John Corcoran September 30, Last updated: August 28, How to Recover From a Bad First Impression Have you ever met someone new, and almost immediately realized you had made a bad first impression? Maybe you made an off-color joke, were obviously inebriated, or came on too strong.
Discuss how salience influences the selection of perceptual information. Explain the ways in which we organize perceptual information. Discuss the role of schemata in the interpretation of perceptual information. Perception The process of selecting, organizing, and interpreting information.
This process, which is shown in Figure 2. Although perception is a largely cognitive and psychological process, how we perceive the people and objects around us affects our communication.
We respond differently to an object or person that we perceive favorably than we do to something we find unfavorable. But how do we filter through the mass amounts of incoming information, organize it, and make meaning from what makes it through our perceptual filters and into our social realities?
Selecting Information We take in information through all five of our senses, but our perceptual field the world around us includes so many stimuli that it is impossible for our brains to process and make sense of it all. So, as information comes in through our senses, various factors influence what actually continues on through the perception process.
Fiske and Shelley E. Taylor, Social Cognition, 2nd ed. Selecting The first part of the perception process, in which we focus our attention on certain incoming sensory information. Think about how, out of many other possible stimuli to pay attention to, you may hear a familiar voice in the hallway, see a pair of shoes you want to buy from across the mall, or smell something cooking for dinner when you get home from work.
We quickly cut through and push to the background all kinds of sights, smells, sounds, and other stimuli, but how do we decide what to select and what to leave out?
Salience The degree to which something attracts our attention in a particular context. The thing attracting our attention can be abstract, like a concept, or concrete, like an object. Or a bright flashlight shining in your face while camping at night is sure to be salient.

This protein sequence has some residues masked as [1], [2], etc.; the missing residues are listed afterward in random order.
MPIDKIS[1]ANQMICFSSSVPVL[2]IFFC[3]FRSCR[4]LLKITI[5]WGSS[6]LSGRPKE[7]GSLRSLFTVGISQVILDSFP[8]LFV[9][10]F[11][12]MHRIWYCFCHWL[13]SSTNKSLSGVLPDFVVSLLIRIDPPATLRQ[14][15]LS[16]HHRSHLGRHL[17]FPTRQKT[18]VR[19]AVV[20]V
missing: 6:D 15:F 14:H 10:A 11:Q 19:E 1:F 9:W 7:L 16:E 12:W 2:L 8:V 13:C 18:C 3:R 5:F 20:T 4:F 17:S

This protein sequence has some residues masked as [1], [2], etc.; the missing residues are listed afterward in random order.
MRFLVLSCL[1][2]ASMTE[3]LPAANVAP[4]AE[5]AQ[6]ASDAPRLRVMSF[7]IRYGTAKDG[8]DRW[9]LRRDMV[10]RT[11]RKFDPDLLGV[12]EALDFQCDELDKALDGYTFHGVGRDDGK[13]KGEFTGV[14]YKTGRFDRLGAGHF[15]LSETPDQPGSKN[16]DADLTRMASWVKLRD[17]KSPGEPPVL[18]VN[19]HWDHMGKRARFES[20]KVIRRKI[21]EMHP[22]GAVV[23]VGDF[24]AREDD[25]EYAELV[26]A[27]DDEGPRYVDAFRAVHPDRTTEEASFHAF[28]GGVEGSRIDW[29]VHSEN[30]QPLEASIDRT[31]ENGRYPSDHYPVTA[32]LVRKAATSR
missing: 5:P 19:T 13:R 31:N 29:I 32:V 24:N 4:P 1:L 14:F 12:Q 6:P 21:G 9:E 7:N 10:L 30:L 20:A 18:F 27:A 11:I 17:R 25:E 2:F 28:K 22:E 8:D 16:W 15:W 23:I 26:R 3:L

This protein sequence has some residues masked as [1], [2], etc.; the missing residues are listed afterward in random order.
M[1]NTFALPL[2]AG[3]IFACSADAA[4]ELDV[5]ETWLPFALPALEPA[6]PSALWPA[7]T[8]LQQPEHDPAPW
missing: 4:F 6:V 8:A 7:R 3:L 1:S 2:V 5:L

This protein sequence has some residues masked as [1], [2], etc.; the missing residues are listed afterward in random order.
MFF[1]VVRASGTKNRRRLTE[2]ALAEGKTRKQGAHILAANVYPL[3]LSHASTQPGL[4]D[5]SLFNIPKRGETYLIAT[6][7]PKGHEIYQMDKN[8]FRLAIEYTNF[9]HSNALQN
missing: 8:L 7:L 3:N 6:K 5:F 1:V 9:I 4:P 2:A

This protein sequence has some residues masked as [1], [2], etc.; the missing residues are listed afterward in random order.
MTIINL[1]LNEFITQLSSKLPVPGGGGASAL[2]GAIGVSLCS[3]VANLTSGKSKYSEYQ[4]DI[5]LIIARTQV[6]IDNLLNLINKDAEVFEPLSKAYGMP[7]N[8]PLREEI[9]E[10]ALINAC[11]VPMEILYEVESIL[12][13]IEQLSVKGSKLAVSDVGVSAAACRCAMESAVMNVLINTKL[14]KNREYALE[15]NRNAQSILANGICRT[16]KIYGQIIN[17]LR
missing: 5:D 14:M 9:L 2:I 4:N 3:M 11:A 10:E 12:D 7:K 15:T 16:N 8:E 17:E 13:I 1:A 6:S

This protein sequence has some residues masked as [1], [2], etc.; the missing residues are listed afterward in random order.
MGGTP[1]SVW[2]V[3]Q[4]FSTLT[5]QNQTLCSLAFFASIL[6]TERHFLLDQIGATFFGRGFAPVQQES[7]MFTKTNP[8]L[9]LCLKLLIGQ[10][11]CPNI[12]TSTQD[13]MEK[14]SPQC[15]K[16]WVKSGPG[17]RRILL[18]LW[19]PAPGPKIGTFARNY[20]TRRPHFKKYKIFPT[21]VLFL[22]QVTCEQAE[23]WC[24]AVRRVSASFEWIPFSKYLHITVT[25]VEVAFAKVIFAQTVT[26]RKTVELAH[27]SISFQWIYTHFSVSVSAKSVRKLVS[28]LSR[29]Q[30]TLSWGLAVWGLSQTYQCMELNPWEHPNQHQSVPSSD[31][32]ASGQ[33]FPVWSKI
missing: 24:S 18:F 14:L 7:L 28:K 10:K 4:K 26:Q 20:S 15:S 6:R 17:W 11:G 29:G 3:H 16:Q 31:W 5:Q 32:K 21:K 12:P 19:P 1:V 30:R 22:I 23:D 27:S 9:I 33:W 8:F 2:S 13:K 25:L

The degree of salience depends on three features. McGraw Hill, We tend to find salient things that are visually or aurally stimulating and things that meet our needs or interests.
Lastly, expectations affect what we find salient. Creatures ranging from fish to hummingbirds are attracted to things like silver spinners on fishing poles or red and yellow bird feeders.
In short, stimuli can be attention-getting in a productive or distracting way. As communicators, we can use this knowledge to our benefit by minimizing distractions when we have something important to say.
As we will learn later in Chapter 12 "Public Speaking in Various Contexts"altering the rate, volume, and pitch of your voice, known as vocal variety, can help keep your audience engaged, as can gestures and movement.
Conversely, nonverbal adaptors, or nervous movements we do to relieve anxiety like pacing or twirling our hair, can be distracting. Aside from minimizing distractions and delivering our messages enthusiastically, the content of our communication also affects salience.
Needs and Interests We tend to pay attention to information that we perceive to meet our needs or interests in some way. This type of selective attention can help us meet instrumental needs and get things done. When you need to speak with a financial aid officer about your scholarships and loans, you sit in the waiting room and listen for your name to be called.
Paying close attention to whose name is called means you can be ready to start your meeting and hopefully get your business handled. Imagine you are in the grocery store and you hear someone say your name.
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